What is immediately striking about The Battle of the Five Armies is the efficient running time. Often with last parts of trilogies or Film series, there is a temptation to make things very long-winded and drawn out. Thankfully, Peter Jackson and his stunning direction keep events ticking over nicely and wrap things up with style, not allowing any loose ends or flab to drag the movie down into boredom. On a visual level and an excitement one, The Battle of the Five Armies is the best of the Hobbit movies. Orcs Battle of the Five ArmiesThe battles are orchestrated with such precision and depth that gives it something else that the other two movies lack, which is a heart. Emotions run very high and the movie alternates between fun, tense and tragic in the space of mere minutes, which is excellent. And thank goodness for the decision to use CGI wisely and not overindulge in it. Set pieces are of a particularly high standard, with special mention to Smaug destroying Laketown and the two battles that form the backbone of the movie. It’s fantasy with a sense of emotion and passion that comes off remarkably well thanks to the wonderful direction and imagery. I liked how the films wrapped up the saga of Middle Earth and helped events come full circle in the end. A thundering Howard Shore score is the perfect sonic companion to the film, peaking with epic scope and emotional heights.

Martin Freeman has really grown into the role of Bilbo and is once again excellent in an understated way. He never overplays his scenes, instead relying on subtlety to show us the brave heart and occasional wrestling with conscience that he must endure. As good as Freeman is, this movie belongs to Richard Armitage. ThorinPortraying Thorin as blinded by his sickness and full of tragic greed, he brings out the fact that he is a good king underneath it all and it is really good when he snaps out of his sickness and leads his crew into battle with inspiration. Ian McKellen is reliably wonderful as the powerful and sagacious Gandalf, who knows of the dark tide beginning to turn. Orlando Bloom imbues Legolas with a gracefulness that belies his capacity for battle and stands him in good stead when he takes part. Tauriel Battle of the Five ArmiesEvangeline Lilly is tough yet very luminous Tauriel, whose heart belongs to Kíli and who can more than handle herself when confronted with the violence unleashed on Middle Earth. I liked how Lee Pace as Thranduil, remote king of the elves expanded upon his character to show why he is so cold and unfeeling towards others. Luke Evans has that every man quality about him that makes him the voice of the people portraying the proud Bard, while Aidan Turner is touching as the stout-hearted dwarf Kíli. Dean O’Gorman and Ken Stott flesh out the parts of two of the more prominent members of Thorin’s company. Benedict Cumberbatch utilizes his commanding voice to give life to the fierce and very dangerous Smaug, whose opening attack on Laketown is a killer set piece. Some comic relief comes from Billy Connolly as Dáin,Thorin’s irascible cousin who comes to his aid in the epic battle sweeping the lands. Cameos come from Hugo Weaving, Christopher Lee, Ian Holm and Cate Blanchett and suffice to say, they’re all very good as characters we are familiar with within the landscapes of the movies. Plus they all take part in an exhilarating conflict with the forces of Sauron which is a very good part of the movie.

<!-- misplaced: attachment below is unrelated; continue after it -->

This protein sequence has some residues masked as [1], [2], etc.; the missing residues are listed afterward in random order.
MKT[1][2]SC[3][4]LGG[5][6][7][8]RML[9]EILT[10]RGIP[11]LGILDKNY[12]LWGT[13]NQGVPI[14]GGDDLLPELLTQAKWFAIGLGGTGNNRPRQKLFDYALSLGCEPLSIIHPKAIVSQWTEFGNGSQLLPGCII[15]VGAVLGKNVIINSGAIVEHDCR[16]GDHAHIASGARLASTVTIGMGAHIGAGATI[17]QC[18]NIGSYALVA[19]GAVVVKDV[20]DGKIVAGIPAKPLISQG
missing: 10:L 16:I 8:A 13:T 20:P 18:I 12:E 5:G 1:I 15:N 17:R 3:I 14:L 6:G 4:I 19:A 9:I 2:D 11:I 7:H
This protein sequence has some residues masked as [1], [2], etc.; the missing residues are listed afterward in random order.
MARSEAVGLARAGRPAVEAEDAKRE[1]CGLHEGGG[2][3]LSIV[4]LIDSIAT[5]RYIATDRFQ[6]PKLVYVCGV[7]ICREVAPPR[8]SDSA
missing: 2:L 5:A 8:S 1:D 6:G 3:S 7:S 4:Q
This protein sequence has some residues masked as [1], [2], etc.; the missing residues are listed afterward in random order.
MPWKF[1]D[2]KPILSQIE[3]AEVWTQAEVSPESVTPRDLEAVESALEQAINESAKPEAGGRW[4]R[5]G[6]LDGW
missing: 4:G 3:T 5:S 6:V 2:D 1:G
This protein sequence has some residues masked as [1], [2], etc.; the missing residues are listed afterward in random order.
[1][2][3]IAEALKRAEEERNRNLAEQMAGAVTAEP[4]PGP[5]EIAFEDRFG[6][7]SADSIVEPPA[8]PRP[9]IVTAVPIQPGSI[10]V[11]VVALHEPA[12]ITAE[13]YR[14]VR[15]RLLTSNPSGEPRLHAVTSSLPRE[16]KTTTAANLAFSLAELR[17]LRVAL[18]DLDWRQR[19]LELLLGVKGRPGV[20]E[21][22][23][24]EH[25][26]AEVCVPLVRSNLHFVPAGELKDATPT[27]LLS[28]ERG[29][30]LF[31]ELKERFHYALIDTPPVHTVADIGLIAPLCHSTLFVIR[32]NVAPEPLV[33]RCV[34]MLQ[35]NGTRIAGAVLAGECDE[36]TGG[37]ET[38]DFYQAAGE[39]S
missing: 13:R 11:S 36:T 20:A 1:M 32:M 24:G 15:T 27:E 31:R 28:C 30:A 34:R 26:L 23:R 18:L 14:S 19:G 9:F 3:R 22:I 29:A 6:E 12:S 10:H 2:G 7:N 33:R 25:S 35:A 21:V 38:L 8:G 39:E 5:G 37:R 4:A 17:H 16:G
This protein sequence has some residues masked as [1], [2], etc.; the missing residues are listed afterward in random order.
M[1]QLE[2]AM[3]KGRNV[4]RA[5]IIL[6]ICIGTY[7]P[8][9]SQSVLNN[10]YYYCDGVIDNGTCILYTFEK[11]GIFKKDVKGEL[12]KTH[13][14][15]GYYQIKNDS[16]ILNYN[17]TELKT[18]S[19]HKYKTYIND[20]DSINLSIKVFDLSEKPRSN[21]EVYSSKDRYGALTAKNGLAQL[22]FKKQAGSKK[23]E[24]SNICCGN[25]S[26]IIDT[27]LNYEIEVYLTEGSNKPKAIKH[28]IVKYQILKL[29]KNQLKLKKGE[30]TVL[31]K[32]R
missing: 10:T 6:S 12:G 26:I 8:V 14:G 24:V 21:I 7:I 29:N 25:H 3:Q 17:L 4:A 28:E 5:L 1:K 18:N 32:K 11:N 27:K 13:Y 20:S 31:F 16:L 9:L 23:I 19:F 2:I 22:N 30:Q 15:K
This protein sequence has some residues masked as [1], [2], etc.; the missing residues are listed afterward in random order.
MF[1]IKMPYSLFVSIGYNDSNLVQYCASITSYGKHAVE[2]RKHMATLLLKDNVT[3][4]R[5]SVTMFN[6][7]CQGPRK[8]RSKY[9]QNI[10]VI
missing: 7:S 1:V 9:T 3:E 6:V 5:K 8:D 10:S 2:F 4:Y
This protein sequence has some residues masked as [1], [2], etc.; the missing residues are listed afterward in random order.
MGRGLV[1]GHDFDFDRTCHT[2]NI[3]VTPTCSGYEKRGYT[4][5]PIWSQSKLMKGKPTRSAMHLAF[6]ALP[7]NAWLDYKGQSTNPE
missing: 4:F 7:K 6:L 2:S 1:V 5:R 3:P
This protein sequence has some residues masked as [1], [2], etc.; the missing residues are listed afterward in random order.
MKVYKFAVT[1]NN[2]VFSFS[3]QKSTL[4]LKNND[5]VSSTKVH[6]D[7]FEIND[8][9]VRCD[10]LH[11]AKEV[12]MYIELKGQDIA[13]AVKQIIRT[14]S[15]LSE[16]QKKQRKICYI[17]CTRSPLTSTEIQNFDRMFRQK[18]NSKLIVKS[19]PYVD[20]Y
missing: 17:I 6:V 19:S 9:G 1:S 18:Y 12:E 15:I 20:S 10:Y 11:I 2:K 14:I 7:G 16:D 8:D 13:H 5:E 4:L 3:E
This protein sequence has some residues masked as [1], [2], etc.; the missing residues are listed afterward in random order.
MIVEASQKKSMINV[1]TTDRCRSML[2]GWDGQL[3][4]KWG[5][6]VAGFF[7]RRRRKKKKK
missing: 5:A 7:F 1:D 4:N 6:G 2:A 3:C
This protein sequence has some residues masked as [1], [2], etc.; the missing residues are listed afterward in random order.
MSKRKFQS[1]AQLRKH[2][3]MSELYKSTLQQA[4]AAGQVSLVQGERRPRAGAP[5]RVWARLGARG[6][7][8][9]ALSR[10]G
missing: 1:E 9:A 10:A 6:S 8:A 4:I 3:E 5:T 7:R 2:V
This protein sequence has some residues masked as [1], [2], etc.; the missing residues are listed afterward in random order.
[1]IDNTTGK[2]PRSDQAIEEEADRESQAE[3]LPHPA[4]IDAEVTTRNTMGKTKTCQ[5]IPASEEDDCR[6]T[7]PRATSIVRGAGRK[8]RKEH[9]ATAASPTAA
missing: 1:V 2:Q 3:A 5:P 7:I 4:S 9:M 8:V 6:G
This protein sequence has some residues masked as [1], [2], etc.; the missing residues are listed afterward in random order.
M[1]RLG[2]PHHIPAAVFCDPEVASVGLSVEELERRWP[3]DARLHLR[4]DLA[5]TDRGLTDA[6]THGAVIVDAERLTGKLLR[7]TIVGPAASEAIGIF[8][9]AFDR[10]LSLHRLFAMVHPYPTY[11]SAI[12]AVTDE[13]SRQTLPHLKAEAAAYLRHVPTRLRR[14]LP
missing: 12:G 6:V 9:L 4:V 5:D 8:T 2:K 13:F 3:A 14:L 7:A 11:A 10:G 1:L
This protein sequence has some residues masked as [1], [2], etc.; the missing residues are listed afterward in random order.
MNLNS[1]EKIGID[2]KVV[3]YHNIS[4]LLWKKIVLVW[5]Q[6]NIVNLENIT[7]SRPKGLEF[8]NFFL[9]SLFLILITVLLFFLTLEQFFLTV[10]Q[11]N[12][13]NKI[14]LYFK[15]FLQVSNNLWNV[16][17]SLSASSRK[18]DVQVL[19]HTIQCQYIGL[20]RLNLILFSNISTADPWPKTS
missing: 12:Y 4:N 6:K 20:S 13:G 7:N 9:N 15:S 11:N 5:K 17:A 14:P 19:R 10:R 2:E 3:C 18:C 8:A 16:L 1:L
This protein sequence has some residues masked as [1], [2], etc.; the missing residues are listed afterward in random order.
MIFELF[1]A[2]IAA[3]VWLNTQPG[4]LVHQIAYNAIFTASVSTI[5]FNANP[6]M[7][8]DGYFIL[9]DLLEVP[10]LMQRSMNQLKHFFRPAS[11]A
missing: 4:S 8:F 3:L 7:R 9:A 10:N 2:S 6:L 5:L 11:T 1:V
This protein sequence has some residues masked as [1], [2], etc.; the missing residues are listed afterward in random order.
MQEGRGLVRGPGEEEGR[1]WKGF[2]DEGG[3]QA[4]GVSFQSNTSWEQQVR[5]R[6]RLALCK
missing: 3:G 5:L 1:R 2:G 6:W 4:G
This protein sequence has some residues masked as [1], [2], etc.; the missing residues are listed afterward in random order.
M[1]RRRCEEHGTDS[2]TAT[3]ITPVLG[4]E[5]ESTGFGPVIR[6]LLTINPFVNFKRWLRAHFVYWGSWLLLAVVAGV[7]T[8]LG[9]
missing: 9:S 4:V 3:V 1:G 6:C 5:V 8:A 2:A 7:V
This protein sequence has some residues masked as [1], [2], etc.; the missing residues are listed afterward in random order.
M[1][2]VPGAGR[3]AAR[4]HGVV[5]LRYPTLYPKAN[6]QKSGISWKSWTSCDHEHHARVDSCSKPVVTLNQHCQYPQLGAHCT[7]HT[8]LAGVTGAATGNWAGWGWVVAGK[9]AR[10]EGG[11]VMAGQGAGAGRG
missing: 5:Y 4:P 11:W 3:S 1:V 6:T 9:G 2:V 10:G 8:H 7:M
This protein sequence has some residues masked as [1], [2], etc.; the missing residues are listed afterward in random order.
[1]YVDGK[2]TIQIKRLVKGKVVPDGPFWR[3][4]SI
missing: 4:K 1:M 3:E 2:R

With emotional heft and magical prowess, The Battle of the Five Armies is a well crafted last entry to the saga that is wholly satisfying from beginning to end.